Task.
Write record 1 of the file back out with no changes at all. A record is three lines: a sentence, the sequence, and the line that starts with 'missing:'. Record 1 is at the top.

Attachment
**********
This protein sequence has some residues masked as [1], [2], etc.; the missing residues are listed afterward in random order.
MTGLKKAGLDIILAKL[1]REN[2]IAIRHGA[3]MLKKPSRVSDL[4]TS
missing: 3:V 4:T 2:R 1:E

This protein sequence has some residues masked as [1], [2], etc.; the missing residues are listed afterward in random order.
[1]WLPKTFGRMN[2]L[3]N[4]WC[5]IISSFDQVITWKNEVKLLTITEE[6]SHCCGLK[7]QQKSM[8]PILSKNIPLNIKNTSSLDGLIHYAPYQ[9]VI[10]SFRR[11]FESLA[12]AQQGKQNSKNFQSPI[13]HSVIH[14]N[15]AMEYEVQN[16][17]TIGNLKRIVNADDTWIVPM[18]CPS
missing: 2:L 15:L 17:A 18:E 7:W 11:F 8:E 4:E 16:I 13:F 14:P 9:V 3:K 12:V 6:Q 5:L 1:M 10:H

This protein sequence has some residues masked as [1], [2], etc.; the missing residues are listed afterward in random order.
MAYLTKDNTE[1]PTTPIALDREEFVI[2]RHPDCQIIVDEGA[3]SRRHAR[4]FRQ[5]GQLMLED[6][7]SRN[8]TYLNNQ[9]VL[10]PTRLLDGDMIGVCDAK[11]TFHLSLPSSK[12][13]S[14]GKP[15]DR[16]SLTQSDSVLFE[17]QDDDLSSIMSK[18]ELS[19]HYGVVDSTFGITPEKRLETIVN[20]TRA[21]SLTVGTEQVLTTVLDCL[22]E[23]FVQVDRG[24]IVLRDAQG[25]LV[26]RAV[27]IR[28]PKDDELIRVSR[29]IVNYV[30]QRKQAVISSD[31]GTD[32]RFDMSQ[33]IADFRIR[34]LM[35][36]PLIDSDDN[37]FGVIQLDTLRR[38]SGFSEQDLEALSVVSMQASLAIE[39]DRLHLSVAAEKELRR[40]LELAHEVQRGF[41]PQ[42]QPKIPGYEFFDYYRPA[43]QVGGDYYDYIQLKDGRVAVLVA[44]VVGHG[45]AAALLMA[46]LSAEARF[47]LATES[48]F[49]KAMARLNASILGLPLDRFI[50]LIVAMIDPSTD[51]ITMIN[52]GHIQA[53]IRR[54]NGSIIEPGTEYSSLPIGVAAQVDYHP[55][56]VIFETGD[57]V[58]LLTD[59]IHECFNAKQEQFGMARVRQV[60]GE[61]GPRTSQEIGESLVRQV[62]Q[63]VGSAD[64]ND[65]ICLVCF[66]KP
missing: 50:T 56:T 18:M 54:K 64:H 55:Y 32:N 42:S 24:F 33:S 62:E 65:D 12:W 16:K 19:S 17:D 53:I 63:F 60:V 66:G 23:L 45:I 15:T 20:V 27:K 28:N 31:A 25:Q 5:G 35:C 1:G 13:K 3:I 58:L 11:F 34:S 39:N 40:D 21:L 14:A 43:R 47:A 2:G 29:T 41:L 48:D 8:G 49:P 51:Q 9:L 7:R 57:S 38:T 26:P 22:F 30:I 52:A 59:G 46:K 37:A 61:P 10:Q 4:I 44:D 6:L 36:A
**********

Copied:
This protein sequence has some residues masked as [1], [2], etc.; the missing residues are listed afterward in random order.
MTGLKKAGLDIILAKL[1]REN[2]IAIRHGA[3]MLKKPSRVSDL[4]TS
missing: 3:V 4:T 2:R 1:E